Rick Bayless' Tortilla Soup with Shredded Chard

April 27, 2012

Every week, FOOD52's Senior Editor Kristen Miglore is unearthing recipes that are nothing short of genius.

Today: Tortilla soup escapes the 1990s.

tortilla soup

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- Kristen

I'm going to blame the 1990s for sullying tortilla soup. By the end of that colorful, fusion-obsessed decade, every fast-casual restaurant seemed to be peddling the same muddy version. You remember it: burnt sienna broth with a few shreds of chicken and tortilla dangling in it, along with maybe a handful of Niblets.

It was just fine -- and always more interesting than the split pea, so I bet you ordered it a lot. I sure did. Split pea should really try a little harder.

chile pasilla

But there are all kinds of tortilla soups out there. It's not just a sad American commodity in a to-go cup, but a truly regional specialty that repurposes the daily bread of Mexico in different ways all over the country.

Some cooks actually blend the tortilla into the soup to thicken and fortify it, much like Tuscan ribollita. Some call for chunked carrots, or beans, or pork, giving it the heft of a stew. Others dot theirs with not just chips and cheese, but avocado and crema, getting as close in spirit to nachos as they can. Chicharrónes aren't unheard of.

rick bayless

But perhaps the most genius version comes from Rick Bayless, whose own rise to fame mirrored and probably fueled that of tortilla soup. As you likely already know -- from his many cookbooks and accolades, his Top Chef Mastery and PBS series Mexico: One Plate at a Time, and that moment when he was rumored to be following the Obamas to the White House: for a guy from Oklahoma who isn't Mexican at all, Bayless knows a lot about Mexican food.

He was qualified, then, to introduce a simple, excellent version of tortilla soup in Authentic Mexican in 1987 -- and he's been including variations in most of his cookbooks since. "I wrote a classic but flexible recipe for it in Authentic Mexican, but I still have more to say," he wrote in the headnote to his genius-ified version in Rick Bayless's Mexican Kitchen almost 10 years later.

broiling tomatoestomatoes in a blender

In it, he sharpens the flavors and textures, leaving a more vivid impression than before. He takes some of the toasted pasilla chile garnish he'd only scattered on top in earlier iterations -- and blends it into the soup base, unleashing it. He singes the tomatoes and garlic and blends them in too, but leaves the golden threads of onion intact: barely there wisps that put up weak, sweet resistance.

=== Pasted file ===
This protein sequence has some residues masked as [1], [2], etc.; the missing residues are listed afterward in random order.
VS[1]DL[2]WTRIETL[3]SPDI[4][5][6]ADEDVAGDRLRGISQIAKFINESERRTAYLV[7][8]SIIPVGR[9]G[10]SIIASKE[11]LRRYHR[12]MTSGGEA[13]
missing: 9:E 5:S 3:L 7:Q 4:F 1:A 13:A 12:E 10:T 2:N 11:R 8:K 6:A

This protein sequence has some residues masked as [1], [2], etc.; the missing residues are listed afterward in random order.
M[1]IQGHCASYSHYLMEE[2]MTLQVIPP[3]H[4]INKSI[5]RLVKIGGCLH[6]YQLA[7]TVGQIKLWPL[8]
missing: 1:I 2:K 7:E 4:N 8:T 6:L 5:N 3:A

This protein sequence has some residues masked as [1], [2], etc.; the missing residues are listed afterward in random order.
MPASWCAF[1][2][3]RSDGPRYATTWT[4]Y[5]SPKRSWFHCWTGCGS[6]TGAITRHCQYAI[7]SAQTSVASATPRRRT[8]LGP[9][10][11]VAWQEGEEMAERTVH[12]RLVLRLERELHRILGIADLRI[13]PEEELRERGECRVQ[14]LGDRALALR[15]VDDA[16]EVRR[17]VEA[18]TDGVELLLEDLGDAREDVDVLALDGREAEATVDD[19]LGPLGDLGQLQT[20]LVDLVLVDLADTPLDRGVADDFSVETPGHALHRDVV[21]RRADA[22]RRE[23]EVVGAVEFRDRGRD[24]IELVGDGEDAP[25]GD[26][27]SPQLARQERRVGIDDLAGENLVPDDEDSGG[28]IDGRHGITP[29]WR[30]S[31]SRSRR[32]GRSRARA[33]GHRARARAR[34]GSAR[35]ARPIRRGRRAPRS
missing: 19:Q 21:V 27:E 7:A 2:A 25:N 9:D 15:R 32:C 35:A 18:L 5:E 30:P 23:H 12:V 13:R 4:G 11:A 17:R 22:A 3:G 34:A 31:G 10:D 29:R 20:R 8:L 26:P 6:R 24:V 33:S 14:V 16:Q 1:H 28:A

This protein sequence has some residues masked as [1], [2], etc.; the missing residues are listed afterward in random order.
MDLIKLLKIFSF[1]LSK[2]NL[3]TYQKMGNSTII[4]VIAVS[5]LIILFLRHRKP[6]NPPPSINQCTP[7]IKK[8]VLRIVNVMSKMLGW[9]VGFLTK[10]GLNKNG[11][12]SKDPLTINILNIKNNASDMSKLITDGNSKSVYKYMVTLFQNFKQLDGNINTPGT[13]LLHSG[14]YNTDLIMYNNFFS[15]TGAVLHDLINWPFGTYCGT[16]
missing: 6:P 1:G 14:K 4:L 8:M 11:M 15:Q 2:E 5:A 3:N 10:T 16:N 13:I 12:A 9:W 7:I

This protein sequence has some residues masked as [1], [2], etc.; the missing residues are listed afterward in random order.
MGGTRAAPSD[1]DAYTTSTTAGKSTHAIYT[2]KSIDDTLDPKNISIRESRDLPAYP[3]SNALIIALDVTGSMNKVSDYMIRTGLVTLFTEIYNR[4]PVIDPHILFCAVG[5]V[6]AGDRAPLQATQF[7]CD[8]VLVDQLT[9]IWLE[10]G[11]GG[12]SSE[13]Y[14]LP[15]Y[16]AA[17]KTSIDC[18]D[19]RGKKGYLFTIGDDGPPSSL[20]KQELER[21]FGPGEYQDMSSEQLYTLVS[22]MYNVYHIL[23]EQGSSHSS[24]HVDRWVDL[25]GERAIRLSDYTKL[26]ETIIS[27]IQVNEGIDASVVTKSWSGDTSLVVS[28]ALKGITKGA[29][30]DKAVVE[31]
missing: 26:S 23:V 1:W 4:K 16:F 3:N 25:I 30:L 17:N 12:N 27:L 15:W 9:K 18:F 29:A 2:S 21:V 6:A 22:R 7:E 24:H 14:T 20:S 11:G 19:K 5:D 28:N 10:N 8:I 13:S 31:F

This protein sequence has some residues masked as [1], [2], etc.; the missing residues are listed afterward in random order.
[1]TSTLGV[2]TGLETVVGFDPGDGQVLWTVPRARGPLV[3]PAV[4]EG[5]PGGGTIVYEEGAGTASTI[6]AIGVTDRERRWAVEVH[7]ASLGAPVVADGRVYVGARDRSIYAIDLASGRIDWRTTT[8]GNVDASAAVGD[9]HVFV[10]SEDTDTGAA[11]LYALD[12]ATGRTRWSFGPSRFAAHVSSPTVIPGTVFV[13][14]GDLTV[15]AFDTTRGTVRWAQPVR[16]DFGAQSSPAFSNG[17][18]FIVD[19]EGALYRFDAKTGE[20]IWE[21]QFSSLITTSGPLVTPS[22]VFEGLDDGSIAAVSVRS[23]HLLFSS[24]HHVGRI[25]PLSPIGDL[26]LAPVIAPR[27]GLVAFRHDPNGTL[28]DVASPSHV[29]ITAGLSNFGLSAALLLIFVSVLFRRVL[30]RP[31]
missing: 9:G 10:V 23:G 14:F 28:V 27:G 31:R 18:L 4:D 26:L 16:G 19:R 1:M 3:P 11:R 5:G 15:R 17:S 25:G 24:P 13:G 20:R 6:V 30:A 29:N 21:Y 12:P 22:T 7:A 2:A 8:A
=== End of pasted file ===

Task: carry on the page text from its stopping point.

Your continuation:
tortilla soup

blendersouptortilla soup

Then he cooks down and caramelizes the base before sending it billowing through the broth. Thirty minutes pass and he adds a final touch of genius, just a wee jag off of tradition, a tasteful dose of fusion: shredded red chard. Not only does it give the soup health, color, and feeling, but the earthy minerality of the greens fits in perfectly with warm, sultry broth.



Don't expect the soup to be spicy -- pasillas (also called chiles negros) do something more surprising: they're dark, smoky, and fruity. If a prune and a sun-dried tomato had a (way cooler) baby, it would be a chile pasilla.

dried chileschiles

This might sound like a lot of steps, but each one is quick and advances you toward soup with a checklist that's anything but tedious: Cutting chiles with scissors! Blistering tomatoes! Blending violently! Plus the instructions make up for lost time elsewhere.

Yes, you'll make your own fried tortilla strips, but only in a small amount of oil, which you reuse for the chile. No oversized spluttering pot, no thermometers to mind, no vat of spent oil to dispose of. And any waiting happens while you knock out other tasks: chiles plump while tomatoes broil; tomatoes cool while onions fry. (A disclaimer: at least in this hemisphere, it's not tomato season. Depending on your convictions, you can substitute canned tomatoes or just get local hothouse ones like we did. Our friends at the Canal House fell off the tomato wagon recently too, so we feel better about ourselves.)

The whole soup, complex and thrilling as it may be, can come together within an hour, give or take.

tortillastortilla strips